When setting up a new application or platform, one of the most important things that you will need is messaging. As every part of the platform has a certain need for data, either realtime or after the fact, messages from other services within the application boundary need to be processed as efficiently as possible. This inter-executable messaging can go from simple notifications about something that happened in a domain (‘customer X changed his name to Y’) to a queue of outstanding jobs that are to be executed by workers. In any architectural case, be it (distributed) monolith, microliths, microservices or anything in between, messages will be there.
Pub-Sub (publish-subscribe) messaging is an asynchronous, decoupled style of messaging. The side where the message originates has no notion of any of the recipients, while the recipients do not know where the message came from. Pub-sub can help you to build a more resilient application, as you can change either the producing or subscribing side without any impact to the message flow. You could also scale both sides independently.
The AWS messaging candy shop
As our platform is run on AWS, we’ve been trying to use more and more of the services you get (almost) for free out of the box. One of these is Kinesis, which served as an inter-service message bus where messages would be published and consumed by any interested party. Using Kinesis saved us from having to run and manage our own Kafka cluster and did not force us to choose a specific language or framework like some others do. We were on AWS anyway, so that buy-in had already been taken. After a while though, it showed that it lacked some of the properties that we needed for our applications. Most annoyingly, it is hard to debug or replay a single message. In Kinesis, you can replay messages by setting the tracker to a specific message ID. While this gets the job done, it also replays any of the messages that were sent after the one that you wanted to replay. Naturally, the application should be able to deduplicate any of the messages but sometimes it can be tough or costly to make it fully resilient to double delivery. So we looked for alternatives.
We had been using Amazon’s Simple Queue Service (SQS) for the last few weeks, to drive some of the more 1-to-1 asynchronous communication between several services. Unlike the streams of Kinesis or Kafka, where the messages are sharded, a queue is a simpler abstraction that can form a natural ‘inbox’ for a service. Especially for low priority messaging or processes where the user is not waiting for a response, the queue is at its best. Using SQS queues makes it possible to configure a dead letter queue, which is where the messages will end up if they could not be consumed for whatever reason. That is the hook you can use to debug and replay messages for only the consumers that failed. The down side of plain queues is that producers of messages need to know where to route them, so you lose a lot of the advantages of decoupling mentioned earlier.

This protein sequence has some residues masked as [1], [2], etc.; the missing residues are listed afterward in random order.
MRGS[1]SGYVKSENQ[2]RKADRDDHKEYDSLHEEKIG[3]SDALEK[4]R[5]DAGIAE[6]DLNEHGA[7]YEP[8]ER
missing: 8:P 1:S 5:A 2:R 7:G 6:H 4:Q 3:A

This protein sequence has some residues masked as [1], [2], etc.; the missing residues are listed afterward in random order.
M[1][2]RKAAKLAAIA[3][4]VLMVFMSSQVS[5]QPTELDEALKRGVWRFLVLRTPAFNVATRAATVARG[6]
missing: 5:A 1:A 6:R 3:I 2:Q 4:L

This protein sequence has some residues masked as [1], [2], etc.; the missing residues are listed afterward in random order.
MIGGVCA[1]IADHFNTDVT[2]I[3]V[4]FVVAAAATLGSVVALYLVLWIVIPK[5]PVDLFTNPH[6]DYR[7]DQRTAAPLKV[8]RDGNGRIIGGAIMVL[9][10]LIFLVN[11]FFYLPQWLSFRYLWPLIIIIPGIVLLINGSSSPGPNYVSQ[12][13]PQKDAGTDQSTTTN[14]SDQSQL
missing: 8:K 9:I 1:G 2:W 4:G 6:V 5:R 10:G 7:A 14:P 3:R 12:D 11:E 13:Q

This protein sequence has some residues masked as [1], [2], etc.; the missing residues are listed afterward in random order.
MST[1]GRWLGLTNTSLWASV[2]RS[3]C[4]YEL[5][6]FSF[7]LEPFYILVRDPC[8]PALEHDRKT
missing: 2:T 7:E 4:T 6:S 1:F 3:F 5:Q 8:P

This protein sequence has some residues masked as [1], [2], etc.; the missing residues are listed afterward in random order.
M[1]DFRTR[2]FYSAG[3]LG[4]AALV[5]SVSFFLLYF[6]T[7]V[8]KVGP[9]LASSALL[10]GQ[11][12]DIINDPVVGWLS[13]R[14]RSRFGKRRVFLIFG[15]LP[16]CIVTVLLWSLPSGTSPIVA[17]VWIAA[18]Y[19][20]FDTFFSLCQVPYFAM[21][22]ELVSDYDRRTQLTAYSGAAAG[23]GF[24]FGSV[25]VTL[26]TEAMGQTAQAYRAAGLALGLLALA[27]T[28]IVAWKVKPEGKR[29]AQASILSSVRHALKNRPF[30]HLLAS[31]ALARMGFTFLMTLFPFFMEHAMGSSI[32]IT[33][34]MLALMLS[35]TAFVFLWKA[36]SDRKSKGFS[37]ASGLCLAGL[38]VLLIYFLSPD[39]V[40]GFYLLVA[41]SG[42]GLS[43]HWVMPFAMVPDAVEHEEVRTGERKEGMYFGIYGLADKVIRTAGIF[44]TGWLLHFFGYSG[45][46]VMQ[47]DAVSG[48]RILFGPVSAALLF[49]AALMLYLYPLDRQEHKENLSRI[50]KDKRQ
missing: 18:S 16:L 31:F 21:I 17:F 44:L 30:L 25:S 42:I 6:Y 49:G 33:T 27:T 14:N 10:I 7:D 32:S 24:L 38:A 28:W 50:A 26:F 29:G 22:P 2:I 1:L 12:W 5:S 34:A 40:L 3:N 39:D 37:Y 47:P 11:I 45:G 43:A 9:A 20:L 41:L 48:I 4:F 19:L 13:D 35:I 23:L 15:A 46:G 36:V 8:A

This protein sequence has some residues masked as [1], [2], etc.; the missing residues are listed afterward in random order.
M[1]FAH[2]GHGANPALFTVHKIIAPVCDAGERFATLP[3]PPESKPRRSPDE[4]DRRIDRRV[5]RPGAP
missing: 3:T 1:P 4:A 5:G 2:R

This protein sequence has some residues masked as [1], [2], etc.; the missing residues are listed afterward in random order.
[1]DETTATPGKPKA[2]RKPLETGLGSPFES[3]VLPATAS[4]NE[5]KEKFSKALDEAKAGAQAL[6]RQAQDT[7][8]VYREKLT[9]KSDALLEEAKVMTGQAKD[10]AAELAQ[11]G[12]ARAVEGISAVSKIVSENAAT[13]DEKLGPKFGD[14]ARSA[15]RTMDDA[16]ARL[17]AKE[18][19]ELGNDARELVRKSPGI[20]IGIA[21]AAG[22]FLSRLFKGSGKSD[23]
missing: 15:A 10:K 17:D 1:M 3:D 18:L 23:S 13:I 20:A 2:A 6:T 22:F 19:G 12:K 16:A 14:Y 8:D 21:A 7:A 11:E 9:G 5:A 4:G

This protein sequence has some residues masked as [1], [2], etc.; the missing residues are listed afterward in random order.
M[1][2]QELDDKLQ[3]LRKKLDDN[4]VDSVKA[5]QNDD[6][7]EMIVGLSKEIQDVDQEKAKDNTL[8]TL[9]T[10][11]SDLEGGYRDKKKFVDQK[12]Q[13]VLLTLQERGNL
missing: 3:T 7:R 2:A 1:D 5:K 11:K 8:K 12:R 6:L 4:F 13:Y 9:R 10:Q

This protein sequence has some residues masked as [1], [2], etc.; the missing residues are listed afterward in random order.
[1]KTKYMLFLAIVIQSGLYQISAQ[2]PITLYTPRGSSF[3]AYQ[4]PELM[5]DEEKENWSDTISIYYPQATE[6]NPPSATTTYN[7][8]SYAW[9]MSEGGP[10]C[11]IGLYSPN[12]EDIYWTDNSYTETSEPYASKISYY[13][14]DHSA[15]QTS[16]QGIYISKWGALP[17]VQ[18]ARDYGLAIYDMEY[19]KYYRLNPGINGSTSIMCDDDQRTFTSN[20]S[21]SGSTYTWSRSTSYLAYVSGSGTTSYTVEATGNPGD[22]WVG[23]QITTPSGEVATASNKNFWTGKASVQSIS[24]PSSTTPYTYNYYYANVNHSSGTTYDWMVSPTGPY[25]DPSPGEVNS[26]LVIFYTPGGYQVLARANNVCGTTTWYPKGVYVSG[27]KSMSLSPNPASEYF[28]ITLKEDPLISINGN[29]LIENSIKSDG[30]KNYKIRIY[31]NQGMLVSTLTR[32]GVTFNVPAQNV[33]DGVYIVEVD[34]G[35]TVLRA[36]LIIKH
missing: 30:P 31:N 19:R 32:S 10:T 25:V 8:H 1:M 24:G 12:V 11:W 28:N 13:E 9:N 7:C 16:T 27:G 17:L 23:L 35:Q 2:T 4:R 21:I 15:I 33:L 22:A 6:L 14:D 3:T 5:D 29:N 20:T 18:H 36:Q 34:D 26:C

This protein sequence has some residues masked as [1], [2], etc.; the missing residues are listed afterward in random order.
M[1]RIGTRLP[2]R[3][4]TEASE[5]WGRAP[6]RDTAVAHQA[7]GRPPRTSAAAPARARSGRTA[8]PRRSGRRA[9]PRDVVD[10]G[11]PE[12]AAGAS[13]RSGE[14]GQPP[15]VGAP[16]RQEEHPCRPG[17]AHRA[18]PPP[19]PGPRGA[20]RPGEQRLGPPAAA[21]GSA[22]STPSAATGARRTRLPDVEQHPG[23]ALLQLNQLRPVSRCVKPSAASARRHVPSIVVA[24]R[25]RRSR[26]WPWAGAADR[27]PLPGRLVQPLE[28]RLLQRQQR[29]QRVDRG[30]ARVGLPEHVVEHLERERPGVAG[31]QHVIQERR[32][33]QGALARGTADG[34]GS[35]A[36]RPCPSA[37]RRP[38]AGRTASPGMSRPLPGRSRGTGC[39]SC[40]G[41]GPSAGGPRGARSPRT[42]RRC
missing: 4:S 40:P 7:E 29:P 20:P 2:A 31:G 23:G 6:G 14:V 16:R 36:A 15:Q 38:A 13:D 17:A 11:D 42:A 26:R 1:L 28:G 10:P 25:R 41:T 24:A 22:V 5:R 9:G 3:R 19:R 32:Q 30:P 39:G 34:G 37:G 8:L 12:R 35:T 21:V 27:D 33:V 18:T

In comes the AWS Simple Notification Service (SNS), our hero of the day. As the name suggests, it is used to send notifications. As the name does not suggest, at first glance, is that these notifications can also be messages on SQS queues. Do you see the pattern emerging? Decoupled messaging through SNS topics that are linked to the inboxes of the services that need those specific messages! Feels a bit like the best of both worlds.
SNS + SQS = 🚀
Alright, let’s try to set it up. I’ve created a repository (available here) with the CloudFormation templates to set up an SNS topic that is connected to one or more SQS queues that will also be created. That connection is called a subscription. To make the stack a bit more manageable and because CloudFormation does not support looping natively, I’ve used Sceptre’s Jinja2 templating in the templates/sns-pubsub.j2 file. You don’t need to make any changes there. If you do not want to deploy in eu-west-1, you need to change config/messaging/config.yaml accordingly. Also, let’s have a look at config/messaging/sns-pubsub.yaml:
When you’re done editing, you can deploy the stack to AWS (this assumes you have Sceptre installed and valid credentials):
This will create the SNS topic and the SQS queues. It also sets up a queue policy so the SNS topic gets the rights to send messages to the queues. If you decide that you need more or less queues at a later point in time, you can just add them to or delete them from the array and use the same command to update the stack.
Let’s send a message on the SNS topic:
Replace YOUR_ARN_HERE with the ARN of the created topic. You can find it in the SNS service in the AWS management console. This should return a simple JSON response with a message ID, if it succeeded.
If you now log in to the AWS management console and go to SQS, you should see the queues you created and that there is one message available in every queue. If you click a queue, you can select View/Delete Messages under Queue Actions. Click the blue Start Polling for Messages and your message should appear. My payload was as follows:
Awesome! As a final side note, when you want to use this in real life, make sure that the producing side has the right roles or permissions to send notifications on the topic. Similarly, make sure the consuming side has the permissions to read from the queue.